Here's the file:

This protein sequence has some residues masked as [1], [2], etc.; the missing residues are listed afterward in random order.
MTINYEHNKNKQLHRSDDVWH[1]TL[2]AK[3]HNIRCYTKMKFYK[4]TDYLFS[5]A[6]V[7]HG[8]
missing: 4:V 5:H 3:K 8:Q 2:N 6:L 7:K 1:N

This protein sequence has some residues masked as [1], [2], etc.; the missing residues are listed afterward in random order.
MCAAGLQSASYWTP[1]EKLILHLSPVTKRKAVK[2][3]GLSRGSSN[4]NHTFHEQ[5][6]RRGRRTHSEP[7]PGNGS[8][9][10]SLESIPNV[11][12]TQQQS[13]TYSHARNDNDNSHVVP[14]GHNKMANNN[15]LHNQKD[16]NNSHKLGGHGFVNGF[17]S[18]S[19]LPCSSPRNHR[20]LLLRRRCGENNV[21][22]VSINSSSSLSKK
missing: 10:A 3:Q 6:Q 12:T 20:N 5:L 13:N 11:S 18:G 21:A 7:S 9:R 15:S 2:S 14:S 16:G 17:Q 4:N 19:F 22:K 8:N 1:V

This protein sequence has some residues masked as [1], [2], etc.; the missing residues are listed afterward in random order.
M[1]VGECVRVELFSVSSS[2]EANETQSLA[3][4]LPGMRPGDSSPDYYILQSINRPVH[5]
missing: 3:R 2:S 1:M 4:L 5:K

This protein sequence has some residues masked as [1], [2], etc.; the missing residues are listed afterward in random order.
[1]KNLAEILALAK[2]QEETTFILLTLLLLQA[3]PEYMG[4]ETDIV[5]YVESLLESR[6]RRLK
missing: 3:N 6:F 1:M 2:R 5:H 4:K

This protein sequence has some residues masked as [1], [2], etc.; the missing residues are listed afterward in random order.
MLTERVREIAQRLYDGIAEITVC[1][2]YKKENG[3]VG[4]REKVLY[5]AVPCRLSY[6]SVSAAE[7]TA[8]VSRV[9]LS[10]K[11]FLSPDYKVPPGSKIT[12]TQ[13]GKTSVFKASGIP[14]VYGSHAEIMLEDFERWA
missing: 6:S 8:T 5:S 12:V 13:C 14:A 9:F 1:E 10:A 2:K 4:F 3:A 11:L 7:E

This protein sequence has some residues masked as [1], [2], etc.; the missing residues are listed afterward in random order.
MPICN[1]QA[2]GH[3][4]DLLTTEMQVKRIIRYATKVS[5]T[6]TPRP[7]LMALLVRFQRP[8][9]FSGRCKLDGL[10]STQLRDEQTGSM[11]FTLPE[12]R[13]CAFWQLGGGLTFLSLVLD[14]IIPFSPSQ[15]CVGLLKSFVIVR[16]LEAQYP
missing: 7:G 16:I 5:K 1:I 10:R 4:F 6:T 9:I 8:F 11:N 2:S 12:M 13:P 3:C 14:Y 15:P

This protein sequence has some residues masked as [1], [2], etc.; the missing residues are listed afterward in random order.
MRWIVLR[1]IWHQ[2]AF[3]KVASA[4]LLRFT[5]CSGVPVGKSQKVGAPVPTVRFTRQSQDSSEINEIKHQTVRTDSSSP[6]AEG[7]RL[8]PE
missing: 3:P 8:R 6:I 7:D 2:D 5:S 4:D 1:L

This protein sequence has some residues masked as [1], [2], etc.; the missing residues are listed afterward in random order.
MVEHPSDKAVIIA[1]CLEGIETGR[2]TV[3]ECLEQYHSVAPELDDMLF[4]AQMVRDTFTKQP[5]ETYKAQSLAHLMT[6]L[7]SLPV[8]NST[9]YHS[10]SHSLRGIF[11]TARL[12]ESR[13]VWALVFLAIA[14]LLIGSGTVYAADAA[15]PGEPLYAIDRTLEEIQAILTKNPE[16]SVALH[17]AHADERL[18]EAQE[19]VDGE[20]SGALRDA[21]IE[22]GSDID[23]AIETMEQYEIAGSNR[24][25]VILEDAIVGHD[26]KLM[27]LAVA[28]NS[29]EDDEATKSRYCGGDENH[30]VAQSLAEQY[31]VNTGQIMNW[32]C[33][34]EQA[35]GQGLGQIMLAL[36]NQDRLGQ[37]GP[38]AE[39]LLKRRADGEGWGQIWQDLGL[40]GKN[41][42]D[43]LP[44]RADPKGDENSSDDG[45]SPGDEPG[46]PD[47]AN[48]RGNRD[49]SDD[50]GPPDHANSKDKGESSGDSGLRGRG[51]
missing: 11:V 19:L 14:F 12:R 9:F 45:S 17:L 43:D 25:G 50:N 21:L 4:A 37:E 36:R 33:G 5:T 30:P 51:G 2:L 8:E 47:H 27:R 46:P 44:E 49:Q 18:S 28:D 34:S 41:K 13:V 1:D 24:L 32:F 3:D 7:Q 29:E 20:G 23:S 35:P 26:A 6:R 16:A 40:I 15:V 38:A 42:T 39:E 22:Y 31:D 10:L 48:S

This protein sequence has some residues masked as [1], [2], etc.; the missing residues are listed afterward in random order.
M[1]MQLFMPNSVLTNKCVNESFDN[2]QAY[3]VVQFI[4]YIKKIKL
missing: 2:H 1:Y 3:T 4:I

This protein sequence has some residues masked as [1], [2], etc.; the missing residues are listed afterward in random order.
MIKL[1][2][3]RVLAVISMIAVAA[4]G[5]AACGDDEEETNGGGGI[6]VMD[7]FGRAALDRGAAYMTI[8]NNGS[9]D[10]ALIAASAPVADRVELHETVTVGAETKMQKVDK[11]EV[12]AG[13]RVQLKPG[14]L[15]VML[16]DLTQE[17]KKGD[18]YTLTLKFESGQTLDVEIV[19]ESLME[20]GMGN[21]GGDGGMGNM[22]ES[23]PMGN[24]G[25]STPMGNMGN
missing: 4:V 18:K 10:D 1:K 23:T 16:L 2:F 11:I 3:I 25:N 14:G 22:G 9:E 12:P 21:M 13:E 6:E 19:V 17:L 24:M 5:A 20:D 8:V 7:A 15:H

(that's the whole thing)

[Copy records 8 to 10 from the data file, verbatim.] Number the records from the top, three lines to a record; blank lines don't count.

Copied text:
This protein sequence has some residues masked as [1], [2], etc.; the missing residues are listed afterward in random order.
MVEHPSDKAVIIA[1]CLEGIETGR[2]TV[3]ECLEQYHSVAPELDDMLF[4]AQMVRDTFTKQP[5]ETYKAQSLAHLMT[6]L[7]SLPV[8]NST[9]YHS[10]SHSLRGIF[11]TARL[12]ESR[13]VWALVFLAIA[14]LLIGSGTVYAADAA[15]PGEPLYAIDRTLEEIQAILTKNPE[16]SVALH[17]AHADERL[18]EAQE[19]VDGE[20]SGALRDA[21]IE[22]GSDID[23]AIETMEQYEIAGSNR[24][25]VILEDAIVGHD[26]KLM[27]LAVA[28]NS[29]EDDEATKSRYCGGDENH[30]VAQSLAEQY[31]VNTGQIMNW[32]C[33][34]EQA[35]GQGLGQIMLAL[36]NQDRLGQ[37]GP[38]AE[39]LLKRRADGEGWGQIWQDLGL[40]GKN[41][42]D[43]LP[44]RADPKGDENSSDDG[45]SPGDEPG[46]PD[47]AN[48]RGNRD[49]SDD[50]GPPDHANSKDKGESSGDSGLRGRG[51]
missing: 11:V 19:L 14:F 12:R 9:F 45:S 17:L 43:D 25:G 50:N 21:L 4:A 37:E 36:R 33:G 5:T 30:P 51:G 2:L 8:E 47:H 27:R 46:P 44:E 49:Q 18:S 28:D 34:S 41:K 13:V 1:D 24:L 32:F 3:D 7:Q 29:E 20:G 23:S 35:P 26:A 6:R 16:A 40:I 15:V 38:A 42:T 39:E 22:Y 31:D 10:L 48:S

This protein sequence has some residues masked as [1], [2], etc.; the missing residues are listed afterward in random order.
M[1]MQLFMPNSVLTNKCVNESFDN[2]QAY[3]VVQFI[4]YIKKIKL
missing: 2:H 1:Y 3:T 4:I

This protein sequence has some residues masked as [1], [2], etc.; the missing residues are listed afterward in random order.
MIKL[1][2][3]RVLAVISMIAVAA[4]G[5]AACGDDEEETNGGGGI[6]VMD[7]FGRAALDRGAAYMTI[8]NNGS[9]D[10]ALIAASAPVADRVELHETVTVGAETKMQKVDK[11]EV[12]AG[13]RVQLKPG[14]L[15]VML[16]DLTQE[17]KKGD[18]YTLTLKFESGQTLDVEIV[19]ESLME[20]GMGN[21]GGDGGMGNM[22]ES[23]PMGN[24]G[25]STPMGNMGN
missing: 4:V 18:K 10:D 1:K 23:T 16:L 2:F 11:I 3:I 25:N 14:G 22:G 9:E 12:P 21:M 13:E 6:E 19:V 17:L 24:M 5:A 20:D 8:V 7:A 15:H